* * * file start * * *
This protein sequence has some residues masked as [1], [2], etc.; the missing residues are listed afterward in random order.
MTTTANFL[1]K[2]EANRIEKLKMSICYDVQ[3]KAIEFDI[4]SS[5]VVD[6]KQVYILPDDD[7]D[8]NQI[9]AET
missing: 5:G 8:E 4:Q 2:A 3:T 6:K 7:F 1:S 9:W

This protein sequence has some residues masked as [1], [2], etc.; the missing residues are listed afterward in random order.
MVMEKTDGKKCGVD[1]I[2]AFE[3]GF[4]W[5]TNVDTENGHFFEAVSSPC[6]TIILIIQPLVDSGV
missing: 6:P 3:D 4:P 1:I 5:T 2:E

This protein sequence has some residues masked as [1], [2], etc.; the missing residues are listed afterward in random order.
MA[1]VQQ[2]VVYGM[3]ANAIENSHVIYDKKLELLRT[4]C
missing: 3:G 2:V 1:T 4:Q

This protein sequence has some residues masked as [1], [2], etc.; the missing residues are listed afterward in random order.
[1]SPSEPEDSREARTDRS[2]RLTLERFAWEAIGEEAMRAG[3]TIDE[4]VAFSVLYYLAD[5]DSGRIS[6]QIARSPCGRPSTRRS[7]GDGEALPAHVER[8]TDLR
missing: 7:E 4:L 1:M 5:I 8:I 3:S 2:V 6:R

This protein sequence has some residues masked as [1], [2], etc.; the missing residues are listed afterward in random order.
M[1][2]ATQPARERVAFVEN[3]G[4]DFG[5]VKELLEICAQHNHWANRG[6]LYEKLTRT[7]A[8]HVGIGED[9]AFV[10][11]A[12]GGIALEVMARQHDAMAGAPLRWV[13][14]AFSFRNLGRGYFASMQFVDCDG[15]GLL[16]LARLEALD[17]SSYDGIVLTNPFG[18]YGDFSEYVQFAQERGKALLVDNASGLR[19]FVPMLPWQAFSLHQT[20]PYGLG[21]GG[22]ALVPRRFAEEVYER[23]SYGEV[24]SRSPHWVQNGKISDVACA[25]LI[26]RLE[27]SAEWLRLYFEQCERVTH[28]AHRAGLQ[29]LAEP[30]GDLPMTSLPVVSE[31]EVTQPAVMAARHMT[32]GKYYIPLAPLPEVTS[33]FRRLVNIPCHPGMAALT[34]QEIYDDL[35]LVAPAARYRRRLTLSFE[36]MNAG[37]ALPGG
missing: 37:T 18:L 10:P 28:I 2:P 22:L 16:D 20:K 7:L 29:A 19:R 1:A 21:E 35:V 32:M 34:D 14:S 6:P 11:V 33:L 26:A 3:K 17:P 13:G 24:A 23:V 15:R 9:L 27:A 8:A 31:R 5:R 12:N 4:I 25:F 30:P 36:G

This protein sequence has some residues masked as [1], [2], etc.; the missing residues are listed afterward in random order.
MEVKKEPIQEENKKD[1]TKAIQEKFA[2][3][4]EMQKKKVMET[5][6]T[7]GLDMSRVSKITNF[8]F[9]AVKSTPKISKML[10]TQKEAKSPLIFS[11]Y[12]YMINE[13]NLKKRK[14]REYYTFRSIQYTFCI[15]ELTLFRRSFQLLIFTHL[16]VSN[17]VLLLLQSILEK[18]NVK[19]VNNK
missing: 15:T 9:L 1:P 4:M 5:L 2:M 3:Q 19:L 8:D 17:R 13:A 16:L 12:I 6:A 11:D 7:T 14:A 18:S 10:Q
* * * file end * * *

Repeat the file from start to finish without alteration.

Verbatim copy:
This protein sequence has some residues masked as [1], [2], etc.; the missing residues are listed afterward in random order.
MTTTANFL[1]K[2]EANRIEKLKMSICYDVQ[3]KAIEFDI[4]SS[5]VVD[6]KQVYILPDDD[7]D[8]NQI[9]AET
missing: 5:G 8:E 4:Q 2:A 3:T 6:K 7:F 1:S 9:W

This protein sequence has some residues masked as [1], [2], etc.; the missing residues are listed afterward in random order.
MVMEKTDGKKCGVD[1]I[2]AFE[3]GF[4]W[5]TNVDTENGHFFEAVSSPC[6]TIILIIQPLVDSGV
missing: 6:P 3:D 4:P 1:I 5:T 2:E

This protein sequence has some residues masked as [1], [2], etc.; the missing residues are listed afterward in random order.
MA[1]VQQ[2]VVYGM[3]ANAIENSHVIYDKKLELLRT[4]C
missing: 3:G 2:V 1:T 4:Q

This protein sequence has some residues masked as [1], [2], etc.; the missing residues are listed afterward in random order.
[1]SPSEPEDSREARTDRS[2]RLTLERFAWEAIGEEAMRAG[3]TIDE[4]VAFSVLYYLAD[5]DSGRIS[6]QIARSPCGRPSTRRS[7]GDGEALPAHVER[8]TDLR
missing: 7:E 4:L 1:M 5:I 8:I 3:S 2:V 6:R

This protein sequence has some residues masked as [1], [2], etc.; the missing residues are listed afterward in random order.
M[1][2]ATQPARERVAFVEN[3]G[4]DFG[5]VKELLEICAQHNHWANRG[6]LYEKLTRT[7]A[8]HVGIGED[9]AFV[10][11]A[12]GGIALEVMARQHDAMAGAPLRWV[13][14]AFSFRNLGRGYFASMQFVDCDG[15]GLL[16]LARLEALD[17]SSYDGIVLTNPFG[18]YGDFSEYVQFAQERGKALLVDNASGLR[19]FVPMLPWQAFSLHQT[20]PYGLG[21]GG[22]ALVPRRFAEEVYER[23]SYGEV[24]SRSPHWVQNGKISDVACA[25]LI[26]RLE[27]SAEWLRLYFEQCERVTH[28]AHRAGLQ[29]LAEP[30]GDLPMTSLPVVSE[31]EVTQPAVMAARHMT[32]GKYYIPLAPLPEVTS[33]FRRLVNIPCHPGMAALT[34]QEIYDDL[35]LVAPAARYRRRLTLSFE[36]MNAG[37]ALPGG
missing: 37:T 18:L 10:P 28:I 2:P 22:L 16:D 20:K 7:L 29:A 19:R 1:A 21:E 35:V 32:M 34:D 14:S 6:P 11:V 33:L 26:A 3:K 17:P 13:G 24:A 23:V 15:R 9:L 27:A 8:A 31:R 5:R 12:N 4:I 25:F 30:P 36:G

This protein sequence has some residues masked as [1], [2], etc.; the missing residues are listed afterward in random order.
MEVKKEPIQEENKKD[1]TKAIQEKFA[2][3][4]EMQKKKVMET[5][6]T[7]GLDMSRVSKITNF[8]F[9]AVKSTPKISKML[10]TQKEAKSPLIFS[11]Y[12]YMINE[13]NLKKRK[14]REYYTFRSIQYTFCI[15]ELTLFRRSFQLLIFTHL[16]VSN[17]VLLLLQSILEK[18]NVK[19]VNNK
missing: 15:T 9:L 1:P 4:M 5:L 2:M 3:Q 19:L 8:D 17:R 13:A 16:L 12:I 6:A 11:D 7:T 14:A 18:S 10:Q